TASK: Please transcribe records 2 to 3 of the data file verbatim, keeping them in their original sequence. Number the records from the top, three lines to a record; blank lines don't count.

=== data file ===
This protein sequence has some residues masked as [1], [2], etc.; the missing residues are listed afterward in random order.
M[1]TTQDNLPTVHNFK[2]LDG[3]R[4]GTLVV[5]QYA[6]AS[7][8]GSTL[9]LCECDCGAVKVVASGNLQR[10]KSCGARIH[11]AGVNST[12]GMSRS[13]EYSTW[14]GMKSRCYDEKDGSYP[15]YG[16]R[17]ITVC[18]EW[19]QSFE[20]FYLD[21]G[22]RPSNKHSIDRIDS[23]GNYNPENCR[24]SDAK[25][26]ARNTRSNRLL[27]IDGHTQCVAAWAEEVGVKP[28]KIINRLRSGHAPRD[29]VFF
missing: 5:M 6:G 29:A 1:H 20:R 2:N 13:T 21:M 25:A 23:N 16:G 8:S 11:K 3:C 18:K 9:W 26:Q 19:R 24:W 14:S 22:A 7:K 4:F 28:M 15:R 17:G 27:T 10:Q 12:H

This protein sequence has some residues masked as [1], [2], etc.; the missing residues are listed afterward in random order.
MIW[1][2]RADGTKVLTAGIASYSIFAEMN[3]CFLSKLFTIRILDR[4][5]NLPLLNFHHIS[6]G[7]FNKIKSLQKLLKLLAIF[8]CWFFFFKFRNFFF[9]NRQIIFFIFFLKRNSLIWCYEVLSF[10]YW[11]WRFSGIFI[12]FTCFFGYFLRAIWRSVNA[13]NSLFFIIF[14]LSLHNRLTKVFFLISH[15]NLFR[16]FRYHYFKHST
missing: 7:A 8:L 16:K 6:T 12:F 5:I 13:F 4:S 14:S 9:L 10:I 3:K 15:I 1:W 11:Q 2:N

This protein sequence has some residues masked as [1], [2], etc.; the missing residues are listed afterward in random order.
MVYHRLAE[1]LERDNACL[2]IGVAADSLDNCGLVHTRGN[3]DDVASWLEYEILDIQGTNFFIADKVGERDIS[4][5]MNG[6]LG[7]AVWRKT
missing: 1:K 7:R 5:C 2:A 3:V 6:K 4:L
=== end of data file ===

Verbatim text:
This protein sequence has some residues masked as [1], [2], etc.; the missing residues are listed afterward in random order.
MIW[1][2]RADGTKVLTAGIASYSIFAEMN[3]CFLSKLFTIRILDR[4][5]NLPLLNFHHIS[6]G[7]FNKIKSLQKLLKLLAIF[8]CWFFFFKFRNFFF[9]NRQIIFFIFFLKRNSLIWCYEVLSF[10]YW[11]WRFSGIFI[12]FTCFFGYFLRAIWRSVNA[13]NSLFFIIF[14]LSLHNRLTKVFFLISH[15]NLFR[16]FRYHYFKHST
missing: 7:A 8:L 16:K 6:T 12:F 5:I 13:F 4:S 14:S 9:L 10:I 3:K 15:I 1:W 11:Q 2:N

This protein sequence has some residues masked as [1], [2], etc.; the missing residues are listed afterward in random order.
MVYHRLAE[1]LERDNACL[2]IGVAADSLDNCGLVHTRGN[3]DDVASWLEYEILDIQGTNFFIADKVGERDIS[4][5]MNG[6]LG[7]AVWRKT
missing: 1:K 7:R 5:C 2:A 3:V 6:K 4:L